Another famously sweet Georgia crop, the Vidalia onion, is now planted and growing in fields in southeast Georgia, the state’s official onion region. Even with temperatures dipping into the low teens like they did earlier this week, the onions are fine, said Reid Torrance, a UGA Extension agent in Tattnall County and an onion expert.

“The only onions susceptible to injury at this stage are the earlier-planted varieties planted in November. They are getting big enough to have some damage, but mostly from being sandblasted from the high winds we received in the area,” Torrance said.

He estimated that 25 percent of the total 13,000 or so acres of onions was planted in November. Even if they are damaged now, they will rebound when moderate weather returns to the region.

Onions are winter-hardy, but cold weather can hurt them when ground temperatures shoot below freezing and reach the developing bulbs underground. This is rare but has happened in the past, Torrance said.

Vegetable crops planted now like cabbage, collard greens and turnip greens tolerate cold weather, said Glenn Beard, UGA Extension agent in Colquitt County in south Georgia. This time of year, Colquitt farmers have roughly 3,500 acres of cabbage and 2,000 acres of greens planted.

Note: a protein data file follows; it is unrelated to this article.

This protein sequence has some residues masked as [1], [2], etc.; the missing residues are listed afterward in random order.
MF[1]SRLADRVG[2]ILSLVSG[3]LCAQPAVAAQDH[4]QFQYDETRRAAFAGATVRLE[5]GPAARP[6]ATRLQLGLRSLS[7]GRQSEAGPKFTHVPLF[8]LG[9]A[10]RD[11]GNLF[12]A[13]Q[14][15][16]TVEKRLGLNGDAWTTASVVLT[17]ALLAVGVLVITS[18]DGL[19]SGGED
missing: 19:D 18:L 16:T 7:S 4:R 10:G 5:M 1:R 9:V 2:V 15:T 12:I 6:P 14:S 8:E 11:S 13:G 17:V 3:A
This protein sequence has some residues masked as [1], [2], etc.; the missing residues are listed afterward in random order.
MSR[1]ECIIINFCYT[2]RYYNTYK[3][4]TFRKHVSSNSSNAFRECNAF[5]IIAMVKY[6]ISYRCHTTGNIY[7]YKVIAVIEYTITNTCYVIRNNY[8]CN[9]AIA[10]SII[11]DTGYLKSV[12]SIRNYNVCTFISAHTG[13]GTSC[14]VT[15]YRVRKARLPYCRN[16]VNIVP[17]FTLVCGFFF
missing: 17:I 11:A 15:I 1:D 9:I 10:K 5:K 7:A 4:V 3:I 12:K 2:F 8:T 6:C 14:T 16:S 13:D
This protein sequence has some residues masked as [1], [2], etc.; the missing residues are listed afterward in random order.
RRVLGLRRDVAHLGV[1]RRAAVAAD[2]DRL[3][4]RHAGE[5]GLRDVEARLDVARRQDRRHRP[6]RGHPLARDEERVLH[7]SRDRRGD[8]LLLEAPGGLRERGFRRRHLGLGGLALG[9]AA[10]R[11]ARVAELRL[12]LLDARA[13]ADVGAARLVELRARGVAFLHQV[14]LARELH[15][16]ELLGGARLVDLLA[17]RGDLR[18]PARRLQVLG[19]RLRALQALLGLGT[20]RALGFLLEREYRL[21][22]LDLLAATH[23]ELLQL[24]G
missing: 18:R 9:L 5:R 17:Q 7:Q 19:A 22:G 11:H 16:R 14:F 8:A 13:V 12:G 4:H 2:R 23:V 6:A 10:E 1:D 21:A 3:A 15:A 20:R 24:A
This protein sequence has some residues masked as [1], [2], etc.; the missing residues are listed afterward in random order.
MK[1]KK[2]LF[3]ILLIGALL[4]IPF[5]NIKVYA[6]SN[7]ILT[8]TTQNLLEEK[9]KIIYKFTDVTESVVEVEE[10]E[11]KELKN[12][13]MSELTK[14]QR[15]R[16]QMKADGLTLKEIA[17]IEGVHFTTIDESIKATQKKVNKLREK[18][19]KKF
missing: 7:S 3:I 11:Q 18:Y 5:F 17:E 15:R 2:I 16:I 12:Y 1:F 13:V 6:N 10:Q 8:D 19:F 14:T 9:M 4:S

“We are on the tail-end of cabbage harvest, and we’ve gone without any major effect" by the weather, Beard said.

Growers are harvesting the greens, too, which they try to sell to meet demand between Thanksgiving and New Year’s Eve, he said. The crop is shipping in good shape.

Severe cold weather actually hit Colquitt County later this year than normal. The first plant-killing frost was Dec. 3, Beard said, three weeks later than normal.

“Like I’ve told a few folks, it is winter, even in Georgia,” Beard said.